Fortescue Metals yesterday announced a price agreement with the China Iron and Steel Association (CISA) and the Baosteel Group for all iron ore sold to China between 1 July and 31 December 2009.
The parties agreed to a price of US94 cents per dry metric tonne unit for Fortescue’s Rocket fines, which equates to around US$55.50 per dry tonne of Fortescue grade iron ore.
This price is around three cents lower than the benchmark agreed by BHP Billiton and Rio Tinto with Korean and Japanese steel mills.
According to Fortescue chief executive Andrew Forrest, the agreement breaks the stalemate that has enveloped the Chinese iron ore industry for the past 12 months.
“This groundbreaking agreement cements the strength of the bilateral relationship between Australia and China, in which mutual issues can be resolved and future opportunities identified,” he said.
“It also creates a realistic and agreed iron ore price that delivers value for all parties and provides strong support for Fortescue’s continued growth.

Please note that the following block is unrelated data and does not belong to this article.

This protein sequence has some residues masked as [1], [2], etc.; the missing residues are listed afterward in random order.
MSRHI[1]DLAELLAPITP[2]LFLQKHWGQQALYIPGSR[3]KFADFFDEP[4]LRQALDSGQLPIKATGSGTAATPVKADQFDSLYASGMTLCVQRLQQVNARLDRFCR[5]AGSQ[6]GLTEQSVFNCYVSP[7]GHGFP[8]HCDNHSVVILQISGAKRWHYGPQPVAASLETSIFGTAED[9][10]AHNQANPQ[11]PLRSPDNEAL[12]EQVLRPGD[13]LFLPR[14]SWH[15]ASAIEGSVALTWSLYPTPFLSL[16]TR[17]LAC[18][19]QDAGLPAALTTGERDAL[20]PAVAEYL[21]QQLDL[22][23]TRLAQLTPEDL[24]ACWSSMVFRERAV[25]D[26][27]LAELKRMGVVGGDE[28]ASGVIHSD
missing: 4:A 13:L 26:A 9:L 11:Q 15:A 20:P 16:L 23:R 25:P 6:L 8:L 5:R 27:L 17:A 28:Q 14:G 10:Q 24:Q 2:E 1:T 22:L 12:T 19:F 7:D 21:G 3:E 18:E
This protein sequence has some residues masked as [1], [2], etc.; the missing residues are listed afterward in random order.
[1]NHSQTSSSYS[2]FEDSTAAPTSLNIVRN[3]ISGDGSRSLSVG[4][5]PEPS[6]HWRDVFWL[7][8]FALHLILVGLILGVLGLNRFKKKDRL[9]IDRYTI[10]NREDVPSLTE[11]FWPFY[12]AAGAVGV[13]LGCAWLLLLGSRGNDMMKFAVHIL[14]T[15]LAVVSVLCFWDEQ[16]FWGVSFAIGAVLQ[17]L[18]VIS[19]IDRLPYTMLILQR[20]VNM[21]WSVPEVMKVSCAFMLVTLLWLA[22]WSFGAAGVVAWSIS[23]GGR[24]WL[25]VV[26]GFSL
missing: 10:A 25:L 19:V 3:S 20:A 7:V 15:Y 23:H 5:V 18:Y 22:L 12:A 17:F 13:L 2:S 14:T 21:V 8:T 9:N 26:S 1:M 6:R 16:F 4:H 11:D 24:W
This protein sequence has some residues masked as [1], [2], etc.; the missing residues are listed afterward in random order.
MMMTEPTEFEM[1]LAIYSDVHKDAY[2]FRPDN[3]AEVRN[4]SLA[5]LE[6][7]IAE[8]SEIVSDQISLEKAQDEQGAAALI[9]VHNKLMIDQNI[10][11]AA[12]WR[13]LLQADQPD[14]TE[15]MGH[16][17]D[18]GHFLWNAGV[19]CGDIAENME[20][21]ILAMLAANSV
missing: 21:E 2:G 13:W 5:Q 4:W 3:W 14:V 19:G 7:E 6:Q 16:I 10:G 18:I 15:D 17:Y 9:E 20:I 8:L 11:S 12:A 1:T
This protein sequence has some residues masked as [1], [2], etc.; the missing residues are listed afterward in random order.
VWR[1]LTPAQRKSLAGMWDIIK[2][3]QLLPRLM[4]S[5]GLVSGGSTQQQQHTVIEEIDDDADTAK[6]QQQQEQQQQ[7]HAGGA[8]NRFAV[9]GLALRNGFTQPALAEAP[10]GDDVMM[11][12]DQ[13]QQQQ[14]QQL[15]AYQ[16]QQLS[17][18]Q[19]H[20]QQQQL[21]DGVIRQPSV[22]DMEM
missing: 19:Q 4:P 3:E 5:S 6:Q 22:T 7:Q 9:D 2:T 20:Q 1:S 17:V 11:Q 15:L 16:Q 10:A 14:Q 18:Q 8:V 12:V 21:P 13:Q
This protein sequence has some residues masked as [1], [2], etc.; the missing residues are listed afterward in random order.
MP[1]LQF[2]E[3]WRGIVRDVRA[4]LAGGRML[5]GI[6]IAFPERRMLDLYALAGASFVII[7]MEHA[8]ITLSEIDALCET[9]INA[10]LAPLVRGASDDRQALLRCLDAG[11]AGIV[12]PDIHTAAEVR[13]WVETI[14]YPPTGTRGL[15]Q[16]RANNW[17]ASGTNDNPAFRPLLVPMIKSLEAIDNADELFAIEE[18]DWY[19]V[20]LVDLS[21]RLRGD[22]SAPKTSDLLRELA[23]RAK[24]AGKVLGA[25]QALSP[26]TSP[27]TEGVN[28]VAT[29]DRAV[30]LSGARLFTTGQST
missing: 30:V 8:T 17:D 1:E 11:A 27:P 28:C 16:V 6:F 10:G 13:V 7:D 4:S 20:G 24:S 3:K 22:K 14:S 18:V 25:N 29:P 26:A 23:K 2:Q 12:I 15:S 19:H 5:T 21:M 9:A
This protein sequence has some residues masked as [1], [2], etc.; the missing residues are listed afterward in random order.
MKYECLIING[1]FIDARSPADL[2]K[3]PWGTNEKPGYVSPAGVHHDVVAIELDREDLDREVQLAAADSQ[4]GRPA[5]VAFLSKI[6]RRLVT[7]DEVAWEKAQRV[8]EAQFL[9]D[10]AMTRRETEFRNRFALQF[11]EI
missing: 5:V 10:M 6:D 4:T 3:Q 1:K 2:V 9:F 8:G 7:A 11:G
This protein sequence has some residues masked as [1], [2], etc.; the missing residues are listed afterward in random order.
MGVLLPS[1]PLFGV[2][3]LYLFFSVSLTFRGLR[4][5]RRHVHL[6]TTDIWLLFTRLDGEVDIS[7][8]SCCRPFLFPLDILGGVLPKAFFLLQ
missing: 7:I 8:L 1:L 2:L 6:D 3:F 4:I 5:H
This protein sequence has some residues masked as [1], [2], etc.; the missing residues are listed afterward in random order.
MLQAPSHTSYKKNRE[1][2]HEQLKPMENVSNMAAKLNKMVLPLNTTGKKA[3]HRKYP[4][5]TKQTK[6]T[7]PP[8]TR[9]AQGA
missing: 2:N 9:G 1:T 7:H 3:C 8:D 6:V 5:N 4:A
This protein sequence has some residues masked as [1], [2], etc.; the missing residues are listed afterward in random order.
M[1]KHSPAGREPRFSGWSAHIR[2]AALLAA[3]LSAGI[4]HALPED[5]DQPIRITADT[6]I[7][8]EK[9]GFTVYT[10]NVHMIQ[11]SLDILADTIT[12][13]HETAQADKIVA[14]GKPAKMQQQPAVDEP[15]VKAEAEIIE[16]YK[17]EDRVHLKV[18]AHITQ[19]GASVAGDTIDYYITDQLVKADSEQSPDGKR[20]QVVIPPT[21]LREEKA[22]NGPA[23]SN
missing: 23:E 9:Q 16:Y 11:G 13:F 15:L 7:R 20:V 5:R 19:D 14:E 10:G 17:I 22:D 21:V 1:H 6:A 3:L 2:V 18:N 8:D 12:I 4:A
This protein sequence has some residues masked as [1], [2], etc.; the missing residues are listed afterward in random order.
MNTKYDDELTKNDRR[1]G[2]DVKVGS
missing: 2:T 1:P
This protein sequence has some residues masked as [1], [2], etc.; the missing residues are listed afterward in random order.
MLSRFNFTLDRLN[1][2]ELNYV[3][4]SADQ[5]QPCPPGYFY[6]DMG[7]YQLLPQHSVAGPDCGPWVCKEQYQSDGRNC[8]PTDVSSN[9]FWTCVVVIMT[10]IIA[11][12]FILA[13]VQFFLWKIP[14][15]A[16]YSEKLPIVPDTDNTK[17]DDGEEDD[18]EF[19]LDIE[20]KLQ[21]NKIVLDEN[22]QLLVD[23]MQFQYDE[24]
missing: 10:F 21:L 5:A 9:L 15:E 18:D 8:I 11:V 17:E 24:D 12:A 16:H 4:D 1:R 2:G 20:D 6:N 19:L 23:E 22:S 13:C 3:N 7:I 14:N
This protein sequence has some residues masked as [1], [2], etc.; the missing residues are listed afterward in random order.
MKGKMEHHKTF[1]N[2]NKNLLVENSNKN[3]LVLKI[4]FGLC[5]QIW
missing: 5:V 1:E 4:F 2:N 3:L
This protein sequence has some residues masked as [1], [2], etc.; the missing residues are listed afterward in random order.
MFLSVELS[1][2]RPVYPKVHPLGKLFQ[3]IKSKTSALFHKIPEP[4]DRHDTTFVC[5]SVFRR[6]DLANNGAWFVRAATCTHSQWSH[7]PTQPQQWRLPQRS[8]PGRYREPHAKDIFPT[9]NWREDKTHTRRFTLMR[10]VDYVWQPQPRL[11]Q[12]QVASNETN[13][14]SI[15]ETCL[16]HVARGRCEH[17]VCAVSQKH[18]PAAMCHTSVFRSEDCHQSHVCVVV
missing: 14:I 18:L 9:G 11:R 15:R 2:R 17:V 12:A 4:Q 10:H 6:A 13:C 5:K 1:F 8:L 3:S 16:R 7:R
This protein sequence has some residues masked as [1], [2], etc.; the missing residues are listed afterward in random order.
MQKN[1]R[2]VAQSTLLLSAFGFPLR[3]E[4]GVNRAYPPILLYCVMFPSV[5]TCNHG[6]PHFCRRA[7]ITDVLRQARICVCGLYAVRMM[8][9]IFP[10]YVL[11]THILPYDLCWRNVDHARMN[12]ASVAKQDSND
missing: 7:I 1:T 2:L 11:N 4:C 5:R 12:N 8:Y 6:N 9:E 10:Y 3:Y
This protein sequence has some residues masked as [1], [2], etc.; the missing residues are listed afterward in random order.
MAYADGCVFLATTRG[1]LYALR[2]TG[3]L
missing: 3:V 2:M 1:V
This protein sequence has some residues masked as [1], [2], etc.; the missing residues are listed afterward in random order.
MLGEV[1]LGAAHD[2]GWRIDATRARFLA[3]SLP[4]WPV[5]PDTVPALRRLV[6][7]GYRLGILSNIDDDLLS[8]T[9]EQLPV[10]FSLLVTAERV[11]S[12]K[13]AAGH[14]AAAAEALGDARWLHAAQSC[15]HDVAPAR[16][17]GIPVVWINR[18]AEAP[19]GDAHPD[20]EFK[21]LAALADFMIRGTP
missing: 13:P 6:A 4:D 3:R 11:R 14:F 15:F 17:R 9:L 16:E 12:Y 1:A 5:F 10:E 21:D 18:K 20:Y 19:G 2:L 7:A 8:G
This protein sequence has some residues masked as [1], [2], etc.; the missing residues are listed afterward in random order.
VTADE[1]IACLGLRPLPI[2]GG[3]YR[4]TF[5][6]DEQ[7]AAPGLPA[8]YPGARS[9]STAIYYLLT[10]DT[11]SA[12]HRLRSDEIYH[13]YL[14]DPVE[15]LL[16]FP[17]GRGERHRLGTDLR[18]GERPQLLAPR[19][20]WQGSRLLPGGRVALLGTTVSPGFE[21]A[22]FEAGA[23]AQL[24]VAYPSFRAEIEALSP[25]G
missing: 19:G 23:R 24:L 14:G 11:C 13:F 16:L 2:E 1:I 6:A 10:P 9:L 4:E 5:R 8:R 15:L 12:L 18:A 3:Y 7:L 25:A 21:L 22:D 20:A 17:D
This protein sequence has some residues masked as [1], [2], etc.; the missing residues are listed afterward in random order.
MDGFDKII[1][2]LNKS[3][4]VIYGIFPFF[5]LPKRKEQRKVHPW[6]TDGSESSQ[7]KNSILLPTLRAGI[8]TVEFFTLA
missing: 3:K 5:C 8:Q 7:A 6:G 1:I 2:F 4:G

“The ongoing market speculation has promoted unprecedented iron ore and steel price volatility and in turn has created extreme production uncertainties.”
The Chinese steel mills will purchase around 20 million wet metric tonnes over the duration of the deal, the company said in a statement.
As a condition of the agreement, the mills will have to present acceptable finances by 30 September.
Fortescue estimates these will be worth between US$5.5 billion and US$6 billion.
In a teleconference yesterday, Forrest told journalists he had no doubt that the finance would come through.
“There is enormous goodwill for this deal in China,” he said.
“This deal is the result of the very deep relationship that Fortescue has built up with the Chinese steel industry since 2003.”
Forrest told journalists it would be “short-sighted in the extreme” to suggest the company had put its own commercial interests ahead of those of Australia.
“The price cut is meaningful in China but it is a small discount to the Rio benchmark,” he said.
He also rejected suggestions that Fortescue was being used by CISA to gain the upper hand in its ongoing negotiations with Rio and BHP.
“We are not a pawn in anyone’s game,” he said.
“This deal will facilitate Fortescue’s plan to become a significant iron ore producer.”